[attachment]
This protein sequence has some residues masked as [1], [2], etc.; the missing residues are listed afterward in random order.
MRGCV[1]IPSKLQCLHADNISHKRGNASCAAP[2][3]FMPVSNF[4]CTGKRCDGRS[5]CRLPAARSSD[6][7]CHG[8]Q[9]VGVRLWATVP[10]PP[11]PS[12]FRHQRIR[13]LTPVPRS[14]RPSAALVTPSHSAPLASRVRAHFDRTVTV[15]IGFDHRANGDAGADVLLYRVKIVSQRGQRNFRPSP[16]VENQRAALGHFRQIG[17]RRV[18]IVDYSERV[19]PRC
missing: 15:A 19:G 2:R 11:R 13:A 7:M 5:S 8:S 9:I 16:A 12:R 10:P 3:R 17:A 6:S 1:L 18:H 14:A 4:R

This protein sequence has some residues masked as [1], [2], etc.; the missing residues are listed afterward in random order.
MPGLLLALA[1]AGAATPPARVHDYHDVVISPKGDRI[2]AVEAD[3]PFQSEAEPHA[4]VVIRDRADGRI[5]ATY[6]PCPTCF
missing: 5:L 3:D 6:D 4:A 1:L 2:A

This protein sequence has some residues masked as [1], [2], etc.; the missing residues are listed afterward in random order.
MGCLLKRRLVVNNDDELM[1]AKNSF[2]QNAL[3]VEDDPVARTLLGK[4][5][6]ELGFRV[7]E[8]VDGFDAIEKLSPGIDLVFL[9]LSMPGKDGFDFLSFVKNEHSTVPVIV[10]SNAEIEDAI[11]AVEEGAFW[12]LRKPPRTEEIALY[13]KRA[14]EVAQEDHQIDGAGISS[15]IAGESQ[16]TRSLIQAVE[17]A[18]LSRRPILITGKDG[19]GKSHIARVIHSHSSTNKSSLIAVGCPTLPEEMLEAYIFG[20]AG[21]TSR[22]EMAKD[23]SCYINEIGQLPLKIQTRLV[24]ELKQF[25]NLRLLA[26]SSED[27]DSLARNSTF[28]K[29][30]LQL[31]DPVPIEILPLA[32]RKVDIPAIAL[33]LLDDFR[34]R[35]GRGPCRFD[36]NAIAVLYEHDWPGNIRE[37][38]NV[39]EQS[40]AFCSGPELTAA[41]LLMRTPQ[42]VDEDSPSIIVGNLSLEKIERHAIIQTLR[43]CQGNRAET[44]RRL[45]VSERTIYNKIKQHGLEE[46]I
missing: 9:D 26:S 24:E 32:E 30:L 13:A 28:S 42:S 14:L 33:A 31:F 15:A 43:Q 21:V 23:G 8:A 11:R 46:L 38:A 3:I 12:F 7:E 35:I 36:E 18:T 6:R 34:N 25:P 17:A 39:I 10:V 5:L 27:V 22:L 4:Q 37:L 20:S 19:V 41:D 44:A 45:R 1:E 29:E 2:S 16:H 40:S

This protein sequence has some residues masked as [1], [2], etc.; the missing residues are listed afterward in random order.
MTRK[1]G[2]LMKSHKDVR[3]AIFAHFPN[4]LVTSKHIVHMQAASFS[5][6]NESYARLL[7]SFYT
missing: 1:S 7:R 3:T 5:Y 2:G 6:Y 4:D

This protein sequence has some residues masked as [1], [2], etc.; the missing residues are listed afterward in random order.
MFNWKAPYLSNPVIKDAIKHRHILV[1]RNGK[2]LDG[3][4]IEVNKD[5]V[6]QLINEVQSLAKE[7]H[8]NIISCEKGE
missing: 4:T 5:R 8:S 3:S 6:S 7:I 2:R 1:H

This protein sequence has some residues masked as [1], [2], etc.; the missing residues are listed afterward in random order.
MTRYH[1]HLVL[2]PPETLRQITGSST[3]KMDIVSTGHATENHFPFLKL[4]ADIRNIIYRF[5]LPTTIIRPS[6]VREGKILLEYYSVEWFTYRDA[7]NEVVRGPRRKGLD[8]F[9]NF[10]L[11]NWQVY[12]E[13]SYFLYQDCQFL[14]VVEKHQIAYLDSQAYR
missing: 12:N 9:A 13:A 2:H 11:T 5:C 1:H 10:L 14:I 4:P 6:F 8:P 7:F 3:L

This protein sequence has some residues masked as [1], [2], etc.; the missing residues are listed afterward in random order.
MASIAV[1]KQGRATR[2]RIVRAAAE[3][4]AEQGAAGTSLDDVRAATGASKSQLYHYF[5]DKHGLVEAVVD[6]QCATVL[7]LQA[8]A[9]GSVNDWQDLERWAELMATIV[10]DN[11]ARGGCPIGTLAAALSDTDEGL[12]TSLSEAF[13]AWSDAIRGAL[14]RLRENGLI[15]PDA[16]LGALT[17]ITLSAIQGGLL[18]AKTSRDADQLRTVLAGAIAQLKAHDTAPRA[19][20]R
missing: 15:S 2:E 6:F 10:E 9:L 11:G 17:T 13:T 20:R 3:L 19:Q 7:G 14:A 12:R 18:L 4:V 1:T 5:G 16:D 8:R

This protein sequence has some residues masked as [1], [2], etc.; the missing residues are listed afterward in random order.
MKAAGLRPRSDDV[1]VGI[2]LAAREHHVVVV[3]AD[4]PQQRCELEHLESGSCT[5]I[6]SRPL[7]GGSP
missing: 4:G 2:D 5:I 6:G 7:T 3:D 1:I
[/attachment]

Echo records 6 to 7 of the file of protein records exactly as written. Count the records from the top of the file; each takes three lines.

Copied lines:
This protein sequence has some residues masked as [1], [2], etc.; the missing residues are listed afterward in random order.
MTRYH[1]HLVL[2]PPETLRQITGSST[3]KMDIVSTGHATENHFPFLKL[4]ADIRNIIYRF[5]LPTTIIRPS[6]VREGKILLEYYSVEWFTYRDA[7]NEVVRGPRRKGLD[8]F[9]NF[10]L[11]NWQVY[12]E[13]SYFLYQDCQFL[14]VVEKHQIAYLDSQAYR
missing: 12:N 9:A 13:A 2:H 11:T 5:C 1:H 10:L 14:I 4:P 6:F 8:P 7:F 3:L

This protein sequence has some residues masked as [1], [2], etc.; the missing residues are listed afterward in random order.
MASIAV[1]KQGRATR[2]RIVRAAAE[3][4]AEQGAAGTSLDDVRAATGASKSQLYHYF[5]DKHGLVEAVVD[6]QCATVL[7]LQA[8]A[9]GSVNDWQDLERWAELMATIV[10]DN[11]ARGGCPIGTLAAALSDTDEGL[12]TSLSEAF[13]AWSDAIRGAL[14]RLRENGLI[15]PDA[16]LGALT[17]ITLSAIQGGLL[18]AKTSRDADQLRTVLAGAIAQLKAHDTAPRA[19][20]R
missing: 15:S 2:E 6:F 10:E 9:L 11:G 17:T 13:T 20:R 3:L 19:Q 7:G 14:A 12:R 18:L 4:V 1:T 5:G 16:D 8:R